In another embodiment of this invention, the compositions of the invention are shaped into automotive weatherstripping, gaskets or seals. This weatherstripping is useful as a sealing system for doors, trunks, belt lines, hoods, and similar items. These materials can be processed on thermoplastic equipment within the skill in the art. The is articles made from crosslinked interpolymers advantageously have better sound insulation than conventional sulfur-cured EPDM weatherstripping.

Carbon black is advantageously preferably added to the blend of the elastomeric phase polymer and other polymer prior to vulcanization. Carbon black is advantageously provided in an amount from 0 to about 50 weight percent, advantageously from about 0.5 to about 50 weight percent, based on the total formulation weight. When the carbon black is employed to mask a color, it is advantageously employed in the range of about 0.5 to about 10 weight percent, based on the total weight of the formulation. When the carbon black is employed to increase toughness and/or decrease cost, it is advantageously employed in amounts greater than 10 weight percent, based on the total weight of the formulation.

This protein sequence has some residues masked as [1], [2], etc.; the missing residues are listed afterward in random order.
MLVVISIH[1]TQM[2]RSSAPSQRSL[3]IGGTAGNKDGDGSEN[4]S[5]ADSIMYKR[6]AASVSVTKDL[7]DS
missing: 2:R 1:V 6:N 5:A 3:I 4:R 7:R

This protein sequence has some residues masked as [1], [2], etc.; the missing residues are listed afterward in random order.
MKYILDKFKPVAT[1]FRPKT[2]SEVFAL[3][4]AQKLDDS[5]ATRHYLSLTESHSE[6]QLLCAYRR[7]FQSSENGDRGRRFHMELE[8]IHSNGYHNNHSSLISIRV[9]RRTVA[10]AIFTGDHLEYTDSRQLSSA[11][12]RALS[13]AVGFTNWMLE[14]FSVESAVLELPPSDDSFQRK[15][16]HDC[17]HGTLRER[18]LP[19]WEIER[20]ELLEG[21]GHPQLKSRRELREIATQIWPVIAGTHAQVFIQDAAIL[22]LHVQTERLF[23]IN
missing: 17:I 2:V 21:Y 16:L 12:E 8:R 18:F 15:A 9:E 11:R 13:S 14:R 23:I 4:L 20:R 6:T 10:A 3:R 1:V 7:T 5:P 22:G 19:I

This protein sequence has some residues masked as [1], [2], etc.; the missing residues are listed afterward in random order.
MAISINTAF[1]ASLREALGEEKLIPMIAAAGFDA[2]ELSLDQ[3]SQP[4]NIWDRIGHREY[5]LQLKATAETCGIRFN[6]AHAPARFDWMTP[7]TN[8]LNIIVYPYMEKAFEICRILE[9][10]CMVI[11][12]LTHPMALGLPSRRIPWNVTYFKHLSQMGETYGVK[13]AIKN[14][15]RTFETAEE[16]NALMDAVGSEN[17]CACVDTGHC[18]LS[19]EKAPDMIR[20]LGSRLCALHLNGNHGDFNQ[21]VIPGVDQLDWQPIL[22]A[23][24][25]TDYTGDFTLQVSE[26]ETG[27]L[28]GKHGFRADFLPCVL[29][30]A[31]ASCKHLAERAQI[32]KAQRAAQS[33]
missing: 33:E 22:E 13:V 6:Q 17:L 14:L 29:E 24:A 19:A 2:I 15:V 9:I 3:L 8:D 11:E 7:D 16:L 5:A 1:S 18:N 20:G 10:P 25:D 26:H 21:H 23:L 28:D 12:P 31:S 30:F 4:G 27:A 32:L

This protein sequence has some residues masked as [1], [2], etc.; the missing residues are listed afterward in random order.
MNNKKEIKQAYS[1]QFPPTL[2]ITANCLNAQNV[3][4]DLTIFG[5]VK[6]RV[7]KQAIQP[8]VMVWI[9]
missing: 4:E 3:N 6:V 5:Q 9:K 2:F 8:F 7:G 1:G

One or more extender oils are advantageously added to the blend of the elastomeric phase polymer and polyolefin prior to vulcanization. Suitable extender oils are listed in Rubber World Blue Book 1975 Edition, Materials and Compounding Ingredients for Rubber, pages 145-190. Typical classes of extender oils include aromatic, naphthenic, and paraffinic extender oils. The extender oil(s) are advantageously provided in an amount from about 0 to about 50 weight percent based on the total formulation weight. When employed, the extender oil will advantageously be provided in an amount of at least about 5 weight percent, more advantageously in an amount of from about 15 to about 25 weight percent, based on the total weight of the formulation.